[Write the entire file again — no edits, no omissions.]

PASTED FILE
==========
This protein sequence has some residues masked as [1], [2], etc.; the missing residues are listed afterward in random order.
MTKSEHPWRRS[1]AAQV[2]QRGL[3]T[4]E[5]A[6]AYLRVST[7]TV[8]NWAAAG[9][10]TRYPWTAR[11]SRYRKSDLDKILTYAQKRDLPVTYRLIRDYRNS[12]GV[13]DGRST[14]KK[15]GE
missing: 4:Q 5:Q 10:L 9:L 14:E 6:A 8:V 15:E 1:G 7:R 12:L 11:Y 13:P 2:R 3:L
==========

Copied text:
This protein sequence has some residues masked as [1], [2], etc.; the missing residues are listed afterward in random order.
MTKSEHPWRRS[1]AAQV[2]QRGL[3]T[4]E[5]A[6]AYLRVST[7]TV[8]NWAAAG[9][10]TRYPWTAR[11]SRYRKSDLDKILTYAQKRDLPVTYRLIRDYRNS[12]GV[13]DGRST[14]KK[15]GE
missing: 4:Q 5:Q 10:L 9:L 14:E 6:A 8:V 15:E 1:G 7:R 12:L 11:Y 13:P 2:R 3:L